|Amazing essays by other Body Image Warriors can be found here.|
Truth 3: Nourishment + Activity + Rest = Health At Every Size = Happy and Healthy.
The Health At Every Size movement fights to disentangle body size from health. It argues (with a TON of supportive scientific evidence) that all bodies are naturally different, and that behaviors are more indicative of health than being a certain size or shape. It also points out that being stigmatized, or being self-hating, are bad for health (not to mention miserable!). The tenets of HAES (according to the official website) are:
1) accepting and respecting the natural diversity of body sizes and shapes,When I follow these HAES principles, I am healthier and happier. That (finally) matters more to me than being "skinnier."
2) eating in a flexible manner that values pleasure and honors internal cues of hunger, satiety, and appetite, and
3) finding the joy in moving one's body and becoming more physically vital.
When I finally decided to enter a recovery program to "deal with" my eating disorder I was in poor health. My bones were slowly disintegrating (I was diagnosed with osteopenia and am thisclose to full-blown osteoporosis), and my kidneys were showing signs of irreparable damage (in addition to getting 5 kidney stones in 4 years, my blood tests for kidney function were about 85% of where they should have been. I was told that this would be permanent.) Yet, my BMI was in the "normal" category. I remember thinking "Okay, well I'll go to treatment so I'm not so obsessed and miserable, but I won't gain weight. I'm at a healthy weight!" My body disagreed.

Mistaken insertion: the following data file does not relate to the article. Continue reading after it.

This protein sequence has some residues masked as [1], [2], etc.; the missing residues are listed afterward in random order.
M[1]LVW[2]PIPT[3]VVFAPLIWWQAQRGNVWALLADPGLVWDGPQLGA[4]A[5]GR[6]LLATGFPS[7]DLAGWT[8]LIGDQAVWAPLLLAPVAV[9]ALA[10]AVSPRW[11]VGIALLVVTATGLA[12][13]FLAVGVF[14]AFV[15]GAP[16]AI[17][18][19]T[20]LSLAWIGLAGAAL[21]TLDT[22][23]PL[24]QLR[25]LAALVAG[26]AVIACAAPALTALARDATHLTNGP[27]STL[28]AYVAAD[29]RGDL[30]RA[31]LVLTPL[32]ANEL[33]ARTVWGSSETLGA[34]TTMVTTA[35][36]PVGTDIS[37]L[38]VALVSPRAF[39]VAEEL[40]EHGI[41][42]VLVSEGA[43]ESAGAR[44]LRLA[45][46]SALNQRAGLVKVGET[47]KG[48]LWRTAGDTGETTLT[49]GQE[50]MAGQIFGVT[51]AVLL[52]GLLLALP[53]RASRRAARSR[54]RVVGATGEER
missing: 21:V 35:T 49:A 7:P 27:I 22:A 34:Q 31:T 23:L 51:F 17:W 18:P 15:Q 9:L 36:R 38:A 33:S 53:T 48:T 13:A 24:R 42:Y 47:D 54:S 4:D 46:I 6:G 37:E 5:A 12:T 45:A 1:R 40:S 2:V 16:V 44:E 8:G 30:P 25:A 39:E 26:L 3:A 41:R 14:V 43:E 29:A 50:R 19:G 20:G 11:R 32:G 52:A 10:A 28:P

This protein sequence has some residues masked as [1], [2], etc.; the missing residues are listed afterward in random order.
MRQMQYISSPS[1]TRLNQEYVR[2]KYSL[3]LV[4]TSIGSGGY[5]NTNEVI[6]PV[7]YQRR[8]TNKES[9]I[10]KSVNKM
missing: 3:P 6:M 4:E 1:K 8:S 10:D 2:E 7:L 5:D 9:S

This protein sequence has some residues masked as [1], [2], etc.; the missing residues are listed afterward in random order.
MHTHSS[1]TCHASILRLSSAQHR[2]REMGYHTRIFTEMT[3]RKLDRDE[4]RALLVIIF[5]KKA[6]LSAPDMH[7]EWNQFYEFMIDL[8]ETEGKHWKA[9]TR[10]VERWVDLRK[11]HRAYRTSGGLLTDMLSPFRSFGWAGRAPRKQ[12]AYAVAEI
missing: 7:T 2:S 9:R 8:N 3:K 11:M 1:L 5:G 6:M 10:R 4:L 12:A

While in treatment, and in the still-recovering years after, I slowly learned to eat a variety of nourishing foods in response to feeling hungry, and to stop when I felt full. I learned to exercise for the joy of being active, or for the pride of finishing a race, rather than as punishment for "eating too much" (or as a get-out-of-jail-free card for a planned binge). I discovered that sleep is medicine, and that sleep deprivation makes me feel really negative and bitchy. I gained a little weight when I stopped restricting food, and then I gained a little more when I finally found an anti-depressant that helps me feel like myself. I learned that there's no such thing as "perfect" eating, and that I still need to be more mindful about food than most people, both to insure that I don't fall back into old habits, and also because my meds make me ravenously hungry for foods that aren't particularly healthy. Today my BMI is a smidge over the official line between "normal" and "overweight,"which is a fuzzy way of saying that, at 159 pounds, I'm technically overweight. Yet I am in much better health.
I am just one story of HAES. Everybody - ahem every body - is different. But that's the whole point, isn't it? :)
Truth 4: "My body is perfect, my mind could use improvement."
BIG Truth 2: Feeling beautiful is more important than looking "beautiful." If you feel beautiful, you are.